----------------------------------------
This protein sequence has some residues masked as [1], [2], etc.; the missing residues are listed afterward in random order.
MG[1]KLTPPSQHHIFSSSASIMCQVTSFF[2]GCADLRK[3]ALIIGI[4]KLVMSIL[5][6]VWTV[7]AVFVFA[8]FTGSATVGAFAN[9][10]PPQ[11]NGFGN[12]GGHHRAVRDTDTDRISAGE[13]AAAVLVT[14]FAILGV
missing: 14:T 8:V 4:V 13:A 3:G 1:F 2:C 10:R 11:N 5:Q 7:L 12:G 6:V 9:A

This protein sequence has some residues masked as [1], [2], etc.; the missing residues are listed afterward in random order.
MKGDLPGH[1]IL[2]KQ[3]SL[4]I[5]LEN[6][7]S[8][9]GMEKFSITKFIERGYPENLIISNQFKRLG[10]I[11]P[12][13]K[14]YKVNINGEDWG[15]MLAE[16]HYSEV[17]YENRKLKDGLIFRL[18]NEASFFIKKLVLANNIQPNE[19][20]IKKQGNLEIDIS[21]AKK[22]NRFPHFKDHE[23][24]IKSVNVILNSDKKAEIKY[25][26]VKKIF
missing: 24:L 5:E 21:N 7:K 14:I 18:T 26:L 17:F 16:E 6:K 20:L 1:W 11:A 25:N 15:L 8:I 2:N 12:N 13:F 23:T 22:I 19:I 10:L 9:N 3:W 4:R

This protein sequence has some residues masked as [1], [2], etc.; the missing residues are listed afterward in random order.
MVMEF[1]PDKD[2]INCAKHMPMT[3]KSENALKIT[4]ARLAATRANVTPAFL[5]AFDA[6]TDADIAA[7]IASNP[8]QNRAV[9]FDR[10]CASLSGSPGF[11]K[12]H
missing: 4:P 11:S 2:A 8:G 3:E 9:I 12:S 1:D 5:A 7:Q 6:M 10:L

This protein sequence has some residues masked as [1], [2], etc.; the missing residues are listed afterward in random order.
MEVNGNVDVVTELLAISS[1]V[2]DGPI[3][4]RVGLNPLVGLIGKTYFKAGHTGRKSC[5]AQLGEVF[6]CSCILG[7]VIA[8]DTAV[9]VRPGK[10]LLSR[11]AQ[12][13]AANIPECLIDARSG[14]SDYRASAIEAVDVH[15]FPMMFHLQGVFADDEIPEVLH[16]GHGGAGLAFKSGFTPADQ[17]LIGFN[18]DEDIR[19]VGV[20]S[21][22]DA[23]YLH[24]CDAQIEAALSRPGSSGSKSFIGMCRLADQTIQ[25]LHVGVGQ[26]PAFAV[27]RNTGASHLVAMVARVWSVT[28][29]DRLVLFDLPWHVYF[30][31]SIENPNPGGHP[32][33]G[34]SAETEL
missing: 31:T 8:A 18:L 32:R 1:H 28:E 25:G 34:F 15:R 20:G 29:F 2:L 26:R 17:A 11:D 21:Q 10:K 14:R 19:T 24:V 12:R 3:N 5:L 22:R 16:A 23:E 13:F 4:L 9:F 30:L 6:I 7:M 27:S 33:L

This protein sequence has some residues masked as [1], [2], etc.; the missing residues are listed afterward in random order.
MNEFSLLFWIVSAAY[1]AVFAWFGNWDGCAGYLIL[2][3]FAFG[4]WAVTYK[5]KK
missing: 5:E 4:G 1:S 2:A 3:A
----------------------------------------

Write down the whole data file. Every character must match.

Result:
This protein sequence has some residues masked as [1], [2], etc.; the missing residues are listed afterward in random order.
MG[1]KLTPPSQHHIFSSSASIMCQVTSFF[2]GCADLRK[3]ALIIGI[4]KLVMSIL[5][6]VWTV[7]AVFVFA[8]FTGSATVGAFAN[9][10]PPQ[11]NGFGN[12]GGHHRAVRDTDTDRISAGE[13]AAAVLVT[14]FAILGV
missing: 14:T 8:V 4:V 13:A 3:G 1:F 2:C 10:R 11:N 5:Q 7:L 12:G 6:V 9:A

This protein sequence has some residues masked as [1], [2], etc.; the missing residues are listed afterward in random order.
MKGDLPGH[1]IL[2]KQ[3]SL[4]I[5]LEN[6][7]S[8][9]GMEKFSITKFIERGYPENLIISNQFKRLG[10]I[11]P[12][13]K[14]YKVNINGEDWG[15]MLAE[16]HYSEV[17]YENRKLKDGLIFRL[18]NEASFFIKKLVLANNIQPNE[19][20]IKKQGNLEIDIS[21]AKK[22]NRFPHFKDHE[23][24]IKSVNVILNSDKKAEIKY[25][26]VKKIF
missing: 24:L 5:E 21:N 7:K 14:I 18:T 26:L 17:F 16:E 6:K 20:L 1:W 11:A 25:N 15:L 8:I 2:N 12:N 13:F 23:T 22:I 19:I 10:L 9:N 3:W 4:R

This protein sequence has some residues masked as [1], [2], etc.; the missing residues are listed afterward in random order.
MVMEF[1]PDKD[2]INCAKHMPMT[3]KSENALKIT[4]ARLAATRANVTPAFL[5]AFDA[6]TDADIAA[7]IASNP[8]QNRAV[9]FDR[10]CASLSGSPGF[11]K[12]H
missing: 4:P 11:S 2:A 8:G 3:E 9:I 12:S 1:D 5:A 7:Q 6:M 10:L

This protein sequence has some residues masked as [1], [2], etc.; the missing residues are listed afterward in random order.
MEVNGNVDVVTELLAISS[1]V[2]DGPI[3][4]RVGLNPLVGLIGKTYFKAGHTGRKSC[5]AQLGEVF[6]CSCILG[7]VIA[8]DTAV[9]VRPGK[10]LLSR[11]AQ[12][13]AANIPECLIDARSG[14]SDYRASAIEAVDVH[15]FPMMFHLQGVFADDEIPEVLH[16]GHGGAGLAFKSGFTPADQ[17]LIGFN[18]DEDIR[19]VGV[20]S[21][22]DA[23]YLH[24]CDAQIEAALSRPGSSGSKSFIGMCRLADQTIQ[25]LHVGVGQ[26]PAFAV[27]RNTGASHLVAMVARVWSVT[28][29]DRLVLFDLPWHVYF[30][31]SIENPNPGGHP[32][33]G[34]SAETEL
missing: 31:T 8:A 18:L 32:R 1:H 28:E 25:G 34:F 15:R 20:G 29:F 2:L 26:R 17:A 11:D 21:Q 10:K 14:R 19:T 24:V 12:R 3:N 5:L 22:R 16:A 23:E 13:F 4:L 9:F 30:L 6:I 7:M 27:S 33:L

This protein sequence has some residues masked as [1], [2], etc.; the missing residues are listed afterward in random order.
MNEFSLLFWIVSAAY[1]AVFAWFGNWDGCAGYLIL[2][3]FAFG[4]WAVTYK[5]KK
missing: 5:E 4:G 1:S 2:A 3:A